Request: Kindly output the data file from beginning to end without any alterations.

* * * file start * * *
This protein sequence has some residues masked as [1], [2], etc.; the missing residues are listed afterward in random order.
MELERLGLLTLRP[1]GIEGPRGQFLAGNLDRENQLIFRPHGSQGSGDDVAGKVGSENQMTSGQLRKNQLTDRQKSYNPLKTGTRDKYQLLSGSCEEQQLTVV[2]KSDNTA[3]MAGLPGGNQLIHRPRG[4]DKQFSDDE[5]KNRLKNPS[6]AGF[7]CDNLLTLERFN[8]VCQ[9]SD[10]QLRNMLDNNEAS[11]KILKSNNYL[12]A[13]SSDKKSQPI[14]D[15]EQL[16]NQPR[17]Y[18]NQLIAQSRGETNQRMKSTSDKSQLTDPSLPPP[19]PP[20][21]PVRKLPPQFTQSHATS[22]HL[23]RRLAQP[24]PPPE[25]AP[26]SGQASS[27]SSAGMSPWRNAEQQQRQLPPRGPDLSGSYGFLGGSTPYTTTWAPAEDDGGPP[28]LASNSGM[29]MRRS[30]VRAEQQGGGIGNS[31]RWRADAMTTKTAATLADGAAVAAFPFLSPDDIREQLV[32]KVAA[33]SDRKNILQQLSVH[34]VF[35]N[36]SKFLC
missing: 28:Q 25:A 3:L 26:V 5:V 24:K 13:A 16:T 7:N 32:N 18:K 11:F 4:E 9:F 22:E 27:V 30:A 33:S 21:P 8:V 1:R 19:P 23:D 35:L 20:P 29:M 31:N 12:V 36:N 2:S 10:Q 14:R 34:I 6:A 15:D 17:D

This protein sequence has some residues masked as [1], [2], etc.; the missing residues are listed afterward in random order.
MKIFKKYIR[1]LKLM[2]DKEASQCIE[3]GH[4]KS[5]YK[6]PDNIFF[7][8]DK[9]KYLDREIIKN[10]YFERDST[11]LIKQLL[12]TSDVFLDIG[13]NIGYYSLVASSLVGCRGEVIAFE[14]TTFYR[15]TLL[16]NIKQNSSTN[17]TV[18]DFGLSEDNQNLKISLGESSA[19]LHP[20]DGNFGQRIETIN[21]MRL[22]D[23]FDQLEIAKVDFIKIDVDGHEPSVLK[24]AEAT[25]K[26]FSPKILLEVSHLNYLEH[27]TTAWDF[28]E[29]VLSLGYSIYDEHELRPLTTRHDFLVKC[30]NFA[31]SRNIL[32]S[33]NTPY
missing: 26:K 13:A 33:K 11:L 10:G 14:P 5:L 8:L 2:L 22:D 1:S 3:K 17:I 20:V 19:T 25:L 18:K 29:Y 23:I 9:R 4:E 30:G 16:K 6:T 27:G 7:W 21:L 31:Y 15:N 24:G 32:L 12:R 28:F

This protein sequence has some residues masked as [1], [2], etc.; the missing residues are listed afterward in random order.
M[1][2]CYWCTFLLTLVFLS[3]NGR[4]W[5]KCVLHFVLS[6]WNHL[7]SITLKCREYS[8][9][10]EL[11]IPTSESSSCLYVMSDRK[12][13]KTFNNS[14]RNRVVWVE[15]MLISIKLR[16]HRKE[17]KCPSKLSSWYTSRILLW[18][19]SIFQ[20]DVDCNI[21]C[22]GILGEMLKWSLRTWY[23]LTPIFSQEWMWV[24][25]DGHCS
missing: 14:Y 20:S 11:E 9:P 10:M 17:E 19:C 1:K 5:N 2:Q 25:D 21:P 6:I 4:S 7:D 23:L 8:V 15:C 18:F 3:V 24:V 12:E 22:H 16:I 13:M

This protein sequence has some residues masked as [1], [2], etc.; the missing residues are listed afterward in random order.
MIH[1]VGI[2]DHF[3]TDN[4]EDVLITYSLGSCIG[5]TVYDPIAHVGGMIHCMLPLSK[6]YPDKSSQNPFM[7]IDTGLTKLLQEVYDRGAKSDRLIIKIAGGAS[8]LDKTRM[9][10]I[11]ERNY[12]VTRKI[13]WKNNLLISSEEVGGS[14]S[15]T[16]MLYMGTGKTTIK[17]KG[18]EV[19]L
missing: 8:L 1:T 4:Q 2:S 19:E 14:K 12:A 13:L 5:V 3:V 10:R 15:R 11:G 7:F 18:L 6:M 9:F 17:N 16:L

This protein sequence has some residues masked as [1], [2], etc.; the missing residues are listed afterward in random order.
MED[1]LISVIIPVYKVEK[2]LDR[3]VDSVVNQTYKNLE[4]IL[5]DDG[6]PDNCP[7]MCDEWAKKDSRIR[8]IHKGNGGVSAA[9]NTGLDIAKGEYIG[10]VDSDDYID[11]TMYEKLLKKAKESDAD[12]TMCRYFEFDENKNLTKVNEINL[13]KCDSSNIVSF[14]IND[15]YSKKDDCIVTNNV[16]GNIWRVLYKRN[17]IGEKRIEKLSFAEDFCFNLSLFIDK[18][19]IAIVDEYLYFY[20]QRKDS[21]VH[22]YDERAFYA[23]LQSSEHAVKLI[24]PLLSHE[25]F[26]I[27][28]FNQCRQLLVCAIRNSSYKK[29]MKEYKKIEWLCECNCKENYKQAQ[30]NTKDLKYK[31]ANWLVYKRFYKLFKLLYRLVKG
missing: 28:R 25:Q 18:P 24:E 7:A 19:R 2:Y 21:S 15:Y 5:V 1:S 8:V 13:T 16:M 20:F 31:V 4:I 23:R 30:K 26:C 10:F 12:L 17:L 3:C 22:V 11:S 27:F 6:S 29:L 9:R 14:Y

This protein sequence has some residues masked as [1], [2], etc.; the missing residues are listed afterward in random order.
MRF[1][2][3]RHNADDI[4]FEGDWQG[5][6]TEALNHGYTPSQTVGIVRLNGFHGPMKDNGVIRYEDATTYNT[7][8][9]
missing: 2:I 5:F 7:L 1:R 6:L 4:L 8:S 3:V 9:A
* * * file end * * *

This protein sequence has some residues masked as [1], [2], etc.; the missing residues are listed afterward in random order.
MELERLGLLTLRP[1]GIEGPRGQFLAGNLDRENQLIFRPHGSQGSGDDVAGKVGSENQMTSGQLRKNQLTDRQKSYNPLKTGTRDKYQLLSGSCEEQQLTVV[2]KSDNTA[3]MAGLPGGNQLIHRPRG[4]DKQFSDDE[5]KNRLKNPS[6]AGF[7]CDNLLTLERFN[8]VCQ[9]SD[10]QLRNMLDNNEAS[11]KILKSNNYL[12]A[13]SSDKKSQPI[14]D[15]EQL[16]NQPR[17]Y[18]NQLIAQSRGETNQRMKSTSDKSQLTDPSLPPP[19]PP[20][21]PVRKLPPQFTQSHATS[22]HL[23]RRLAQP[24]PPPE[25]AP[26]SGQASS[27]SSAGMSPWRNAEQQQRQLPPRGPDLSGSYGFLGGSTPYTTTWAPAEDDGGPP[28]LASNSGM[29]MRRS[30]VRAEQQGGGIGNS[31]RWRADAMTTKTAATLADGAAVAAFPFLSPDDIREQLV[32]KVAA[33]SDRKNILQQLSVH[34]VF[35]N[36]SKFLC
missing: 28:Q 25:A 3:L 26:V 5:V 24:K 13:A 16:T 7:N 32:N 18:K 11:F 4:E 9:F 22:E 27:V 30:A 33:S 21:P 8:V 1:R 19:P 23:D 35:L 20:P 29:M 31:N 12:V 36:N 2:S 10:Q 14:R 34:I 6:A 15:D 17:D

This protein sequence has some residues masked as [1], [2], etc.; the missing residues are listed afterward in random order.
MKIFKKYIR[1]LKLM[2]DKEASQCIE[3]GH[4]KS[5]YK[6]PDNIFF[7][8]DK[9]KYLDREIIKN[10]YFERDST[11]LIKQLL[12]TSDVFLDIG[13]NIGYYSLVASSLVGCRGEVIAFE[14]TTFYR[15]TLL[16]NIKQNSSTN[17]TV[18]DFGLSEDNQNLKISLGESSA[19]LHP[20]DGNFGQRIETIN[21]MRL[22]D[23]FDQLEIAKVDFIKIDVDGHEPSVLK[24]AEAT[25]K[26]FSPKILLEVSHLNYLEH[27]TTAWDF[28]E[29]VLSLGYSIYDEHELRPLTTRHDFLVKC[30]NFA[31]SRNIL[32]S[33]NTPY
missing: 26:K 13:A 33:K 11:L 10:G 14:P 5:L 8:L 2:L 22:D 1:S 3:K 17:I 20:V 19:T 25:L 18:K 29:Y 23:I 9:R 4:E 30:G 16:K 6:T 27:G 7:W 21:L 31:Y 15:N 24:G 32:L 12:R 28:F

This protein sequence has some residues masked as [1], [2], etc.; the missing residues are listed afterward in random order.
M[1][2]CYWCTFLLTLVFLS[3]NGR[4]W[5]KCVLHFVLS[6]WNHL[7]SITLKCREYS[8][9][10]EL[11]IPTSESSSCLYVMSDRK[12][13]KTFNNS[14]RNRVVWVE[15]MLISIKLR[16]HRKE[17]KCPSKLSSWYTSRILLW[18][19]SIFQ[20]DVDCNI[21]C[22]GILGEMLKWSLRTWY[23]LTPIFSQEWMWV[24][25]DGHCS
missing: 14:Y 20:S 11:E 9:P 10:M 17:E 19:C 1:K 5:N 2:Q 25:D 21:P 6:I 4:S 7:D 23:L 8:V 15:C 18:F 3:V 24:V 12:E 22:H 16:I 13:M

This protein sequence has some residues masked as [1], [2], etc.; the missing residues are listed afterward in random order.
MIH[1]VGI[2]DHF[3]TDN[4]EDVLITYSLGSCIG[5]TVYDPIAHVGGMIHCMLPLSK[6]YPDKSSQNPFM[7]IDTGLTKLLQEVYDRGAKSDRLIIKIAGGAS[8]LDKTRM[9][10]I[11]ERNY[12]VTRKI[13]WKNNLLISSEEVGGS[14]S[15]T[16]MLYMGTGKTTIK[17]KG[18]EV[19]L
missing: 8:L 1:T 4:Q 2:S 19:E 14:K 12:A 13:L 5:V 3:V 10:R 15:R 11:G 7:F 18:L 6:M 9:F 17:N 16:L

This protein sequence has some residues masked as [1], [2], etc.; the missing residues are listed afterward in random order.
MED[1]LISVIIPVYKVEK[2]LDR[3]VDSVVNQTYKNLE[4]IL[5]DDG[6]PDNCP[7]MCDEWAKKDSRIR[8]IHKGNGGVSAA[9]NTGLDIAKGEYIG[10]VDSDDYID[11]TMYEKLLKKAKESDAD[12]TMCRYFEFDENKNLTKVNEINL[13]KCDSSNIVSF[14]IND[15]YSKKDDCIVTNNV[16]GNIWRVLYKRN[17]IGEKRIEKLSFAEDFCFNLSLFIDK[18][19]IAIVDEYLYFY[20]QRKDS[21]VH[22]YDERAFYA[23]LQSSEHAVKLI[24]PLLSHE[25]F[26]I[27][28]FNQCRQLLVCAIRNSSYKK[29]MKEYKKIEWLCECNCKENYKQAQ[30]NTKDLKYK[31]ANWLVYKRFYKLFKLLYRLVKG
missing: 28:R 25:Q 18:P 24:E 7:A 19:R 2:Y 21:S 15:Y 5:V 1:S 8:V 13:T 16:M 20:F 31:V 4:I 23:R 30:K 26:C 10:F 12:L 17:L 3:C 22:V 11:S 27:F 6:S 29:L 9:R 14:Y

This protein sequence has some residues masked as [1], [2], etc.; the missing residues are listed afterward in random order.
MRF[1][2][3]RHNADDI[4]FEGDWQG[5][6]TEALNHGYTPSQTVGIVRLNGFHGPMKDNGVIRYEDATTYNT[7][8][9]
missing: 2:I 5:F 7:L 1:R 6:L 4:L 8:S 3:V 9:A